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Gbarpolu County: DEO, Parents Considering US$25 Fine for Parents Who Fail To Keep Pupils In School

Students lined up for devotion in Bopolu City, Gbarpolu County

Gbarpolu County – The Bopolu District Education Officer, Mr. Charles Kabba has ordered the Principal of Boima Zinnah Elementary and Junior High School in Totoquelleh Town to explain why 76 students dropped out of school during the 2018/2019 academic year.

The number of dropouts seems alarming and the DEO and the Parent Teachers Association consider adopting a policy that will slap a US$25 fine on parents who fail to keep or send their children to school. 

DEO  Kabba said it is “unfortunate” for a huge number of students to drop out of school in a town that is about 5 kilometers away from Bopolu City.

DEO Kabba was disappointed that the school principal did not keep in appraise with the increasing dropouts during the school year

He frowned on the school administration’s failure to notify his office about challenges that were keeping students out of school.

“When I got the news, I immediately summoned the principal to come to my office with a comprehensive report on the activities for the year under review. So that I will question him why that happened,” Kabba said.  

Earlier, the school’s Parent-Teacher Association (PTA) chairperson, Peter Flomo had told reporters that the students dropped because parents were not doing enough to keep them in school.

“Sometimes when the school open, it can be packed. But during the second semester most of the students can drop from the school,” says Flomo.

He wants measures put in place to compel parents to take their children’s education seriously.

PTA Chair Flomo told reporters that parents were not doing enough to keep studenst in school

“I will be appealing to the principal for us to put into place a plan so that we will not put children out of school this coming school year,” the PTA chair said.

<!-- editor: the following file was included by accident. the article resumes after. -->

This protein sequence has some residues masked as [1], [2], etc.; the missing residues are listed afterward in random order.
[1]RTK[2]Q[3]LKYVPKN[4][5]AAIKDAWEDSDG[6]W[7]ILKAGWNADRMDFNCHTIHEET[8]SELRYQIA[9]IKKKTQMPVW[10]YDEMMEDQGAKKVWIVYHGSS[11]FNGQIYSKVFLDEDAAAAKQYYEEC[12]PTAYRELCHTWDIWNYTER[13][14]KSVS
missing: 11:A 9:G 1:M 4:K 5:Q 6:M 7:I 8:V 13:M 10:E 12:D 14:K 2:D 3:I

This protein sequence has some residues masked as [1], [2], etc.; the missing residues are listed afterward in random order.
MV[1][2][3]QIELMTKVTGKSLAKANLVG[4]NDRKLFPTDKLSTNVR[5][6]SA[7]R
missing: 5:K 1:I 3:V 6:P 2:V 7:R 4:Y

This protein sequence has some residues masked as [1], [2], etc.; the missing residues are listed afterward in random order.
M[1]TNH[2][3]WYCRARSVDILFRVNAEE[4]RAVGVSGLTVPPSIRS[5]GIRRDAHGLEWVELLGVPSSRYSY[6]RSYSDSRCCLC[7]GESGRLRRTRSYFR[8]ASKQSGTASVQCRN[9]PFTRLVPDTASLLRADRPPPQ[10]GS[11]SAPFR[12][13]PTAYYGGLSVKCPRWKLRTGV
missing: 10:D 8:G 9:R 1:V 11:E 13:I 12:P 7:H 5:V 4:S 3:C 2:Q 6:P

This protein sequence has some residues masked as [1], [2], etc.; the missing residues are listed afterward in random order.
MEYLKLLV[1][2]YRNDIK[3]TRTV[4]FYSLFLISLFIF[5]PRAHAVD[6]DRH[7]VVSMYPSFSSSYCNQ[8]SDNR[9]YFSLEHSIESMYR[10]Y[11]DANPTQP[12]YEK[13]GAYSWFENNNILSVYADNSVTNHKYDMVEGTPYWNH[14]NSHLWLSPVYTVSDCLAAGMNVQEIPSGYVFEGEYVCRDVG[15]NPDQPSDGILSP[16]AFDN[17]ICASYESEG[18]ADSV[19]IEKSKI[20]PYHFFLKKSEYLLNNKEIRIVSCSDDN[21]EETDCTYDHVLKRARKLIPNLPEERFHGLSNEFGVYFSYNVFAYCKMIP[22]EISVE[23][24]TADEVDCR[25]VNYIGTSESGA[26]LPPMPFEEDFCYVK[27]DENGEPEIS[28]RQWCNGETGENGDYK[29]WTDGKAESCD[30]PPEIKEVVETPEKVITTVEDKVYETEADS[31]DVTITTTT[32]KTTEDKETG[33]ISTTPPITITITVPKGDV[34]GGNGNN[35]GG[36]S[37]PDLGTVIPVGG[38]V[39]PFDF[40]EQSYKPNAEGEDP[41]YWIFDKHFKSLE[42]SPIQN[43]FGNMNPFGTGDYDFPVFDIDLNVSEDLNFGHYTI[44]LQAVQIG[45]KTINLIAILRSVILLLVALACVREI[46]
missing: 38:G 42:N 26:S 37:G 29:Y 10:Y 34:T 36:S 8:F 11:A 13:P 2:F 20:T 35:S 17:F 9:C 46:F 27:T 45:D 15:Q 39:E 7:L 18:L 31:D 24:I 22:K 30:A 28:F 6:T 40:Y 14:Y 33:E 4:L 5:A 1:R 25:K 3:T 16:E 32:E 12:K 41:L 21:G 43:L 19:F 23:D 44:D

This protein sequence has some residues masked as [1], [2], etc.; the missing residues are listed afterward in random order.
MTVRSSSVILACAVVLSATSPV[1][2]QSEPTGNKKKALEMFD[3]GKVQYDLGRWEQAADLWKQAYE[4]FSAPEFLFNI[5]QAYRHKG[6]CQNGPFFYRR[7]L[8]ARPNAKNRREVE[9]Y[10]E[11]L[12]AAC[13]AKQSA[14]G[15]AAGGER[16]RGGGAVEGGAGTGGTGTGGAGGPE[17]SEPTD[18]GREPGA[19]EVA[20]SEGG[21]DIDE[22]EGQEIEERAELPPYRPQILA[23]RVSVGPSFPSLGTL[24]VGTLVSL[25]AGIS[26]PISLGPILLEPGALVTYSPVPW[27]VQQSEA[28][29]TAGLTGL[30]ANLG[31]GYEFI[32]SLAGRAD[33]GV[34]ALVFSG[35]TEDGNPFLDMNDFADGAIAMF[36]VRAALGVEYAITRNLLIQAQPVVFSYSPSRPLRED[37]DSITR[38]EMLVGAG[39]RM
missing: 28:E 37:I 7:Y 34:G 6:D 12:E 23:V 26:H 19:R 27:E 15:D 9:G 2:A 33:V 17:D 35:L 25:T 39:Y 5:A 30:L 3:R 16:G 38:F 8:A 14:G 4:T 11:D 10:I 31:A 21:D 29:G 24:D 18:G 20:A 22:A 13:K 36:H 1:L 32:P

“We will be carrying the parents to court in Bopolu, when they are [parents] paying the US$25.00 fine to government revenue, then their children will be in school learning.” 

At the same time, the DEO is worried that despite “all measures put in place, parents are not still sending their children to school”.

Mr. Kabba agrees that the enforcement of the laws to compel parents to send their children to school might help curb the situation.

“This coming semester, everything will be put in place with other stakeholders, anybody that will fail to send their child or children to school will be sent to court to pay the fines of US$25.00 and be compelled to send their child or children to school,” he said.

School Principal Flomo later backtracked on the number of dropouts but said mining activities and early marriage were some of the main reasons students were dropping out

Meanwhile, the Principal Edward Flomo has backtracked on his previous account of the number of students who dropped out of school last school year.

Commenting on the 76 students that reportedly dropped from school, the Principal said; “Maybe it was a slip of [the] tongue I made during the school closing program that made people just talking about it – I don’t know.”

“For the school year 2018/2019, we registered 303 students; out of this number, 233 students successfully passed and 44 students failed flat, and 26 students drop out”.

“This is what I have on my roster, so I do not want the people to be panic because my bosses are on my back.”

According to him, maintaining all the enrolled students in rural school is very challenging “because some of these students are right in the town where the school is and every day they do not want to come to school,” said Mr. Flomo.

“Some students used to go to school without a uniform, and when you ‘asked why?’, they say they do not have a uniform. And when we used to send them home for uniform, their parents take them on the farm, and say their part of school is over.”

Flomo claims farming and gold mining activities as well as early marriage are some of the causes of mass failure and increasing dropouts.

“Especially the boys, they usually go to Jungle James to do the mining business and few girls are pregnant. So, these are some of the problems we are facing with the students in the school.”

Report by Henry B. Gboluma /henryv2030@gmail.com

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